SAA CEO says things are “totally different” and promises future profitability

Julian Herzog / Wikimedia Common

As South Africa’s aviation market faces losses in domestic capacity following the collapse of Comair, South African Airways (SAA) CEO John Lamola has said that the “mentality has changed” at SAA, hinting things would be different with the running of the airline following its restructuring. 

Speaking to CNN’s Richard Quest during a ‘Quest Means Business’ interview, Lamola said South Africa has a “special role” as an aviation market in Africa, describing the market as a “unique” and “strategic asset”. 

While the South African government has a history of becoming involved in the airline’s operations, “the new SAA that we are leading is totally different”, Lamola added. 

The ‘new’ SAA: what is different? 

SAA is “majority owned by a non-government entity” and has emerged from its restructuring as an “agile, stripped-out airline with a focus strategy of unlocking the African market,” Lamola highlighted.  

Lamola said that the flag carrier has restructured sufficiently to operate profitably and stated that “South African Airways is emerging out of the COVID pandemic as a new totally different operation.”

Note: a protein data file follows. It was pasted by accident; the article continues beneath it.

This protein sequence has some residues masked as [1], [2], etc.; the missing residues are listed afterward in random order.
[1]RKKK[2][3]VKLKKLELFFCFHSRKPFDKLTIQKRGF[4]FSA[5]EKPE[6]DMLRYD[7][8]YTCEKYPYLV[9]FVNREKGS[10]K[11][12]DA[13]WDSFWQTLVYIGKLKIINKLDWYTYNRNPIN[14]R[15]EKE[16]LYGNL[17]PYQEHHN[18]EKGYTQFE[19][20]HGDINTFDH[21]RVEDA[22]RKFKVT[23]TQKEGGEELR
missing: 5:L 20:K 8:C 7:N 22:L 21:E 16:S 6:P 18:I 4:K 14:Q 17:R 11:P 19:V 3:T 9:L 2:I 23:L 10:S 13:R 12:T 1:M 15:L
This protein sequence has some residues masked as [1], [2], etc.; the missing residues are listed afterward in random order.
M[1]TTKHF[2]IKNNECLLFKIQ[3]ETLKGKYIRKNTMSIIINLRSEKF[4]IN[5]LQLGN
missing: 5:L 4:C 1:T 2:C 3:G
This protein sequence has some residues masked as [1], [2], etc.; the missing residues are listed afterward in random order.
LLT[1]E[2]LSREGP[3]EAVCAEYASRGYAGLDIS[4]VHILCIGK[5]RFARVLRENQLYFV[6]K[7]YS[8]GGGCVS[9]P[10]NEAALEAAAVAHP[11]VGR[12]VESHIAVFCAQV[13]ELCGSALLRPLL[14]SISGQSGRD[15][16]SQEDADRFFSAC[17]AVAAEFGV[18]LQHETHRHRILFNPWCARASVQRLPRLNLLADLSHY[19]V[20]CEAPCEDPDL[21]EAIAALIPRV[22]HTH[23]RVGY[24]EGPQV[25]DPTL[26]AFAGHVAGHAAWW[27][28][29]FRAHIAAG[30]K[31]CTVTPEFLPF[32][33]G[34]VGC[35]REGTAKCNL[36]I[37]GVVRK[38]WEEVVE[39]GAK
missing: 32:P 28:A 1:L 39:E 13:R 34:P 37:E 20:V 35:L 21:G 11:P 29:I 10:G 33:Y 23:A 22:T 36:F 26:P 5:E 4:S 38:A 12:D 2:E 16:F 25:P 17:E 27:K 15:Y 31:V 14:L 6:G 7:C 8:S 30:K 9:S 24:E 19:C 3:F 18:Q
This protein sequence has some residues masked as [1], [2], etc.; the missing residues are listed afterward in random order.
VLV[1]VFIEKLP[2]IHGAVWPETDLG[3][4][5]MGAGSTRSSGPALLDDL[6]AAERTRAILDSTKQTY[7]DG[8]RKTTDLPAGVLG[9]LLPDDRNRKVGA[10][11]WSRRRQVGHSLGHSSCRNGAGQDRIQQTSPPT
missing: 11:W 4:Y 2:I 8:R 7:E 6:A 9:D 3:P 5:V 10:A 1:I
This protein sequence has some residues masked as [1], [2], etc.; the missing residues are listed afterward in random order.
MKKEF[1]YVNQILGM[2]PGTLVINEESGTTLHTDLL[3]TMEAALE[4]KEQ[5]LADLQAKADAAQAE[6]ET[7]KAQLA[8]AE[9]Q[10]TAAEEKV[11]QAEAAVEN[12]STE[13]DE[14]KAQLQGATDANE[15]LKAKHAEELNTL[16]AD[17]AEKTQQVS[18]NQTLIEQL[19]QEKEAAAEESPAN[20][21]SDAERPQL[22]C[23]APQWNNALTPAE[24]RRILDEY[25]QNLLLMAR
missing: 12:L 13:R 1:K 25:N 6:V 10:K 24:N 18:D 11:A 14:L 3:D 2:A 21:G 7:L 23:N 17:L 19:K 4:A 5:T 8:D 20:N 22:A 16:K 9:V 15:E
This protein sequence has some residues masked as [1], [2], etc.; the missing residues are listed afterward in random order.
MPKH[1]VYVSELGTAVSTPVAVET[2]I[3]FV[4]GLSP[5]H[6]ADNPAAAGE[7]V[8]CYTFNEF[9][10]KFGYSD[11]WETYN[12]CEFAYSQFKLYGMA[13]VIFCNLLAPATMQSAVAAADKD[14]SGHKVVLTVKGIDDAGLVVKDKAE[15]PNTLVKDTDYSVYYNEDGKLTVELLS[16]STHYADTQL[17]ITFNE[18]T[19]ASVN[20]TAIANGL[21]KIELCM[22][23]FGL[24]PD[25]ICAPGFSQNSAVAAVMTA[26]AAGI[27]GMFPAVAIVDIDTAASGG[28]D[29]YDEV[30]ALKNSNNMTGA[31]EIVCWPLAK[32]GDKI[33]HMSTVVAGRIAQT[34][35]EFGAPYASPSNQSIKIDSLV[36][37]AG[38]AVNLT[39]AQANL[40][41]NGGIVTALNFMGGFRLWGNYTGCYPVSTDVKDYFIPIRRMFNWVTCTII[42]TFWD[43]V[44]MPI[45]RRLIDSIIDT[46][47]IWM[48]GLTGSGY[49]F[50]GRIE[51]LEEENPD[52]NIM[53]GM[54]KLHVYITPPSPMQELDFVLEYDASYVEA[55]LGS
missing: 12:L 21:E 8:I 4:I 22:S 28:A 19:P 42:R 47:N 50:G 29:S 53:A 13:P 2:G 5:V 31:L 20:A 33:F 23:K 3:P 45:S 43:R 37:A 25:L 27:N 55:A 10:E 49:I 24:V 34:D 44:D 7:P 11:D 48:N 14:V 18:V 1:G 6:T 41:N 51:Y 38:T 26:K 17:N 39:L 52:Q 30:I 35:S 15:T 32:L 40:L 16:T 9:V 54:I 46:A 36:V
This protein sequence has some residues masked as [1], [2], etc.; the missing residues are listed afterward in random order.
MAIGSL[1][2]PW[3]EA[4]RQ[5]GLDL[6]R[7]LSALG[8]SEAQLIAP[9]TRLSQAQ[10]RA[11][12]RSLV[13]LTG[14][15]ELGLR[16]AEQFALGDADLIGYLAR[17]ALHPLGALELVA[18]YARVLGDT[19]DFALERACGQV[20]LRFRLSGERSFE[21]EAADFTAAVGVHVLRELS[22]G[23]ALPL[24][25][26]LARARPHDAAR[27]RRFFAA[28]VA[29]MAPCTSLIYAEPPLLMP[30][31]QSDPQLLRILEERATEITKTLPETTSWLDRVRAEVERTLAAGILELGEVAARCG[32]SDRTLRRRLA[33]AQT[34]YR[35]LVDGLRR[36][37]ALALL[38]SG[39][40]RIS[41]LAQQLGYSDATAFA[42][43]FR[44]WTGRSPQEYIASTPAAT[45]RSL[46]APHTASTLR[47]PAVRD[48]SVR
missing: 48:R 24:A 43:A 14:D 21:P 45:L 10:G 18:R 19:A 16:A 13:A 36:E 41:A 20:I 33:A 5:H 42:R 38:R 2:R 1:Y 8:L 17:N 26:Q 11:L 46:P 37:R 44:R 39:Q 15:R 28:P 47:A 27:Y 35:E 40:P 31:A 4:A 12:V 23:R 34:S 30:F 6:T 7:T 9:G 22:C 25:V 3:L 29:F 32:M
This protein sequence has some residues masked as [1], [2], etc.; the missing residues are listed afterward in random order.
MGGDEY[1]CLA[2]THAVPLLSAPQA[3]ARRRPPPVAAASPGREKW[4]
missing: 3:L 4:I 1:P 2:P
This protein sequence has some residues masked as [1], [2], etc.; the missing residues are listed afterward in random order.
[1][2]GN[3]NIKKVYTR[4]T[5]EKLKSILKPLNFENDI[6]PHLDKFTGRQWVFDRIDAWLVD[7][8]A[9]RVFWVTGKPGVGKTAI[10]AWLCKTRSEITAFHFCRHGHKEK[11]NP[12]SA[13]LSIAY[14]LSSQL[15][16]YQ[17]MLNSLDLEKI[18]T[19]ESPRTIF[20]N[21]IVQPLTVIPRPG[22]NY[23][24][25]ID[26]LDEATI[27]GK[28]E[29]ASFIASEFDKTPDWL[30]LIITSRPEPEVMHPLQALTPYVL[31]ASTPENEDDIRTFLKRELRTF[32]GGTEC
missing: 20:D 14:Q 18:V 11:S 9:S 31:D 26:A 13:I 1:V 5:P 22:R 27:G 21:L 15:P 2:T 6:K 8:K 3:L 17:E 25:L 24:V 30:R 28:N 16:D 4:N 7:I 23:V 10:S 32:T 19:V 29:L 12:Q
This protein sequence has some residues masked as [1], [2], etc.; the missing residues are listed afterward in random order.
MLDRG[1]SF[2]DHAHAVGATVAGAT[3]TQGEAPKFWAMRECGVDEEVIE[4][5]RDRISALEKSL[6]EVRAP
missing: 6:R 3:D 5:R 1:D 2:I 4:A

“For the first time SAA will be run by a private entity,” he added, alluding to the airline’s new Strategic Equity Partner (SEP), Takatso Consortium. 

On June 11, 2021, South Africa’s Ministry of Public Enterprises named Takatso as SAA’s new SEP. 

The consortium is comprised of two entities: Harith General Partners, a pan-African fund manager and investor in African infrastructure and airport development, and Global Airways, a local airline management firm. 

Details of this partnership reveal that 51% of SAA shares will be owned privately by Takatso Consortium and 49% will be owned by the South African government. The government will also possess a ‘golden share’ of 33% of the entity’s voting rights, which will be a non-dilutable share as agreed on by all parties. 

A strategic asset for the SA government. Are bailouts a thing of the past? 

Bailouts are not “unique” to South African Airways only, said Lamola, who pointed out that airline bailouts have been prevalent across the world. 

“During the COVID-[pandemic] period, governments around the world have put about $200 billion dollars, helping airlines perform their strategic role of creating connectivity, travel among people and trade,” Lamola said.  

He added: “[The] South African government has been the main shareholder [of the airline in the past]. Like any other shareholder, when their investment is in trouble, and there is a strategic role for South African Airways, the government has always come into play.” 

However, SAA’s CEO also emphasized that “the government has done what it has, but the mentality has changed.” 

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